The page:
A hoop skirt, also sometimes known as a crinoline, is a type of undergarment worn by women in the mid-19th century to create a full and wide silhouette for their dresses without being weighed down by multiple layers of crinolines and petticoats.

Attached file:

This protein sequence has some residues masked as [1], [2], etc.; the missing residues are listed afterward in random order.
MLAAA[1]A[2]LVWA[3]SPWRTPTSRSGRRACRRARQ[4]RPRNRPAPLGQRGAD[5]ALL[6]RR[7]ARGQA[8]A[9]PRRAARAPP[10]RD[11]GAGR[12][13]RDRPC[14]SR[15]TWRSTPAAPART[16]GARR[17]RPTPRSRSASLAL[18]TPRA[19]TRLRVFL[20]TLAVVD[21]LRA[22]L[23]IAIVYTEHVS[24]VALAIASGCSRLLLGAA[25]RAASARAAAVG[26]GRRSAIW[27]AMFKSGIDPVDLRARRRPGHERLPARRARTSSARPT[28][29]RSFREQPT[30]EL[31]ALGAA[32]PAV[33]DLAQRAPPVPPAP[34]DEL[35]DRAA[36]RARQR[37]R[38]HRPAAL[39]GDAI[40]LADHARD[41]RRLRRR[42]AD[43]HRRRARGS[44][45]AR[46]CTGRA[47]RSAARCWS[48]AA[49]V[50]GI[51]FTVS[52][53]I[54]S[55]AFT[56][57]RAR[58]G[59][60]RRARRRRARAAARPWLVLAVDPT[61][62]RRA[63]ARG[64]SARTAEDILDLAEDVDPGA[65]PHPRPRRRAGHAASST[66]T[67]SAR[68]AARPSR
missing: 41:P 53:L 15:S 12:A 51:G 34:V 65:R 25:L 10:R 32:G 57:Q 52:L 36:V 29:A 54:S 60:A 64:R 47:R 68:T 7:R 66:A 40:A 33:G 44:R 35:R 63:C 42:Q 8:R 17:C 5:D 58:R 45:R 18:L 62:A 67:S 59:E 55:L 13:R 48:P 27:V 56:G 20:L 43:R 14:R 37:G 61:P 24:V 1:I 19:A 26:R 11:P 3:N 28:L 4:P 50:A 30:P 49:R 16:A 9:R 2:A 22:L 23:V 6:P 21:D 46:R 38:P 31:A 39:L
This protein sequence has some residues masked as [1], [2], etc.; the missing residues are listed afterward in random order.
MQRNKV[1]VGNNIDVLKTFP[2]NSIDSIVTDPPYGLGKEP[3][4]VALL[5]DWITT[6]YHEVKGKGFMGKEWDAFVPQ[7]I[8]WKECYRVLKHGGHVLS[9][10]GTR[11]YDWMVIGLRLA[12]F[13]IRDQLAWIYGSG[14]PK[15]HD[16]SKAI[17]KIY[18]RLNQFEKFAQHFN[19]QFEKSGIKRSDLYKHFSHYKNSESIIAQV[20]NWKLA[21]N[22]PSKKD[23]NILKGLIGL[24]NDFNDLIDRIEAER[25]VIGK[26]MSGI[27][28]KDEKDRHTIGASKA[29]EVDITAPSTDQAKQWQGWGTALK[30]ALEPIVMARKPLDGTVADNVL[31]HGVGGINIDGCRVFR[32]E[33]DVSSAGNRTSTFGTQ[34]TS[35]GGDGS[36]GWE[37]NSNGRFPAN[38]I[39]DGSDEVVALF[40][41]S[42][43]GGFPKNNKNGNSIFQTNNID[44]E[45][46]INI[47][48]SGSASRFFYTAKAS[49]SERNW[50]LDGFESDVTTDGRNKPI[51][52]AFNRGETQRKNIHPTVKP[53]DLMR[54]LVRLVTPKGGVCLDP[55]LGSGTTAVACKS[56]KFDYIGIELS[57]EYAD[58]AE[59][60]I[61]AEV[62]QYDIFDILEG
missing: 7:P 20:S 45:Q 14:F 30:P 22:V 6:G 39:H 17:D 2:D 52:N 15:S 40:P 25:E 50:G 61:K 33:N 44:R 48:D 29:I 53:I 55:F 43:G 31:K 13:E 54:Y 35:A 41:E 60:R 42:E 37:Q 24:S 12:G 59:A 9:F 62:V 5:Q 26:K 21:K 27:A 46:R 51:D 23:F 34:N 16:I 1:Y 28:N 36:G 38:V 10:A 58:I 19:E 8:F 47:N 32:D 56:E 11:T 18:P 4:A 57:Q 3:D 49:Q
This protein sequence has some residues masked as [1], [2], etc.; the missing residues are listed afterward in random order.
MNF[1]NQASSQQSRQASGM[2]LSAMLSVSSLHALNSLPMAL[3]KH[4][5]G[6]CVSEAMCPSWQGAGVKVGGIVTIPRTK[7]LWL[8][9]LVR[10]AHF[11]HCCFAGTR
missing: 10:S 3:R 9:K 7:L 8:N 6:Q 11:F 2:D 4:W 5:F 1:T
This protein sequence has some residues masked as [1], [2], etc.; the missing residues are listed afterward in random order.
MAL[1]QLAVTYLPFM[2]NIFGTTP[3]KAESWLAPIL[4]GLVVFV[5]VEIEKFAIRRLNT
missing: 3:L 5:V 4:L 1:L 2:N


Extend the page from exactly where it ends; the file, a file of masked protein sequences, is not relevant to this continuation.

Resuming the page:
The hoop skirt is made of a cage-like structure, often made of metal or whalebone, that is worn around the waist and extends outwards to support the dress. They were worn to create a bell-like shape, which was fashionable during that time. Hoop skirts became popular in the 1850s and were worn by women for several decades. They had begun to grow out of fashion in the east while Laura was still wearing them, as fashion on the prairies tended to be more out of date in comparison to cities like New York or Boston, where fashion trends were more easily accessible.